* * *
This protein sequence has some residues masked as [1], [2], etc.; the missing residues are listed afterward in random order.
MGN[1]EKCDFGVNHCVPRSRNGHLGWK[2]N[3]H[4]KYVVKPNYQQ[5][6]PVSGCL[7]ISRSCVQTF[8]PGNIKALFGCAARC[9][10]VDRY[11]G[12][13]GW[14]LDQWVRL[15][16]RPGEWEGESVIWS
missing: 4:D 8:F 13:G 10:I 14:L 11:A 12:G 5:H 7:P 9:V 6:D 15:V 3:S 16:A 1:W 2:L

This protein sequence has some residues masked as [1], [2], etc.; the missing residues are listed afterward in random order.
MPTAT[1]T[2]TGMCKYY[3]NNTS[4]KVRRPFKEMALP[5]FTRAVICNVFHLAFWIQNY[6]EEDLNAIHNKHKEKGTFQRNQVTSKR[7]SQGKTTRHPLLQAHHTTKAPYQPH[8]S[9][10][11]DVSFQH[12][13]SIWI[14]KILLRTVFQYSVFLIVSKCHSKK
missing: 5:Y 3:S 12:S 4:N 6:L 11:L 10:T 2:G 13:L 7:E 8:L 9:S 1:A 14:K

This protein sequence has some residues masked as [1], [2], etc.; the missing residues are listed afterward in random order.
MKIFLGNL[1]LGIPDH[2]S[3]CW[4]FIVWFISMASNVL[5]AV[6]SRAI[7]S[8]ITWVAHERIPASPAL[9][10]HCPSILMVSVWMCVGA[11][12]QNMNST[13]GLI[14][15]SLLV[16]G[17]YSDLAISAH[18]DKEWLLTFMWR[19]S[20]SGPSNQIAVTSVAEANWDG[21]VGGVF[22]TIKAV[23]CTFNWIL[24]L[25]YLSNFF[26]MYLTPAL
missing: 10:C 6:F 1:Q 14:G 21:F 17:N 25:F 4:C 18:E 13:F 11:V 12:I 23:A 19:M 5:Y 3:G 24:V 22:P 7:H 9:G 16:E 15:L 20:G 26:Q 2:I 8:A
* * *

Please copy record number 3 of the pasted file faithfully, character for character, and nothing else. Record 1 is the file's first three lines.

This protein sequence has some residues masked as [1], [2], etc.; the missing residues are listed afterward in random order.
MKIFLGNL[1]LGIPDH[2]S[3]CW[4]FIVWFISMASNVL[5]AV[6]SRAI[7]S[8]ITWVAHERIPASPAL[9][10]HCPSILMVSVWMCVGA[11][12]QNMNST[13]GLI[14][15]SLLV[16]G[17]YSDLAISAH[18]DKEWLLTFMWR[19]S[20]SGPSNQIAVTSVAEANWDG[21]VGGVF[22]TIKAV[23]CTFNWIL[24]L[25]YLSNFF[26]MYLTPAL
missing: 10:C 6:F 1:Q 14:G 21:F 17:N 25:F 4:C 18:E 13:F 11:V 12:I 23:A 19:M 5:Y 3:G 24:V 22:P 7:H 9:G 16:E 15:L 20:G 26:Q 2:I 8:A